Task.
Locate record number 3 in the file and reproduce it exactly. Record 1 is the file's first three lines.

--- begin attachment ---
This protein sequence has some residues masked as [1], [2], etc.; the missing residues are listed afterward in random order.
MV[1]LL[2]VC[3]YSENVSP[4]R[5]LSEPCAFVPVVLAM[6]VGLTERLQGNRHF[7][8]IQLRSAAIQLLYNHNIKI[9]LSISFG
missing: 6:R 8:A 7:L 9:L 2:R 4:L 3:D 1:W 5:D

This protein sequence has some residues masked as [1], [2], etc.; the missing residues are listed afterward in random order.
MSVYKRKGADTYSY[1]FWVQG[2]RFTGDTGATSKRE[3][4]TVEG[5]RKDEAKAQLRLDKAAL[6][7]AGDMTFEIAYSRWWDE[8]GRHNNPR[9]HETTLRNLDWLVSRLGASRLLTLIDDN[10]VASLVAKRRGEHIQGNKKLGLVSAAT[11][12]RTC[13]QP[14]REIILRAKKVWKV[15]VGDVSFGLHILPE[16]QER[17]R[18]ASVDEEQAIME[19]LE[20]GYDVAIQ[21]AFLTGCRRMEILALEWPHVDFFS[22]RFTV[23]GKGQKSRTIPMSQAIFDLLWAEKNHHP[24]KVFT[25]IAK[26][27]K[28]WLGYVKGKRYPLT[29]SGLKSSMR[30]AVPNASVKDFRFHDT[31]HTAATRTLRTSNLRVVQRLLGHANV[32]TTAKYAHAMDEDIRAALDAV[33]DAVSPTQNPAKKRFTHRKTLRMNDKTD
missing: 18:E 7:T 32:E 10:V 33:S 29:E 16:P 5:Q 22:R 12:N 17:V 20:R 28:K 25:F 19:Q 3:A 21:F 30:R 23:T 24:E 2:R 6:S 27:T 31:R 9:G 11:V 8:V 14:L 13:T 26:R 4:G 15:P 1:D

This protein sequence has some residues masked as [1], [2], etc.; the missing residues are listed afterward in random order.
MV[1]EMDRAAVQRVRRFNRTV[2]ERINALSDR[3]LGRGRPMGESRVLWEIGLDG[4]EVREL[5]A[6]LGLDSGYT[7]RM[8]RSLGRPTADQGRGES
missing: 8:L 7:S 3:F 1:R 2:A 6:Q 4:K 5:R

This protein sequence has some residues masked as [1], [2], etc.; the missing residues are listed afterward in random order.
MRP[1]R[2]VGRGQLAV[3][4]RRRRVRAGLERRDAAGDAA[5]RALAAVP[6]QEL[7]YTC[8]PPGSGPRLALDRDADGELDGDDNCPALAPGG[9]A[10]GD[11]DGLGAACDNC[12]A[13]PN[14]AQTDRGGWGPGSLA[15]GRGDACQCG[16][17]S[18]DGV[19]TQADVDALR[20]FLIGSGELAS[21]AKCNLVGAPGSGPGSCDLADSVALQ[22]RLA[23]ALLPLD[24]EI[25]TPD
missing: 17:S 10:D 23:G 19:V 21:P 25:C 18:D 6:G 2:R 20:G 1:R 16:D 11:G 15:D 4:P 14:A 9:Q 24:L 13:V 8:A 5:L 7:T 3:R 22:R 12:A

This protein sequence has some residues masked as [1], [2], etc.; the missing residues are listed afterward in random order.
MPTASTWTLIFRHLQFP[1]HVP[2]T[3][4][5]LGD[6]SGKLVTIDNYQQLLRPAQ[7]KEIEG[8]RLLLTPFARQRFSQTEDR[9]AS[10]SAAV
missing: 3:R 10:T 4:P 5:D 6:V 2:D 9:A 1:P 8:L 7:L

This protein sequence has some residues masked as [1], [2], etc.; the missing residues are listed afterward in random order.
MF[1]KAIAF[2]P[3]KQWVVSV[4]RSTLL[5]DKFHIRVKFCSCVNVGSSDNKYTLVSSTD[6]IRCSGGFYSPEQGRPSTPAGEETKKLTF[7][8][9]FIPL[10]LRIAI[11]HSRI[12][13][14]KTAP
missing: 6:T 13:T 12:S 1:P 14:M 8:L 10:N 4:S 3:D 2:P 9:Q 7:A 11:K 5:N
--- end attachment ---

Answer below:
This protein sequence has some residues masked as [1], [2], etc.; the missing residues are listed afterward in random order.
MV[1]EMDRAAVQRVRRFNRTV[2]ERINALSDR[3]LGRGRPMGESRVLWEIGLDG[4]EVREL[5]A[6]LGLDSGYT[7]RM[8]RSLGRPTADQGRGES
missing: 8:L 7:S 3:F 1:R 2:A 6:Q 4:K 5:R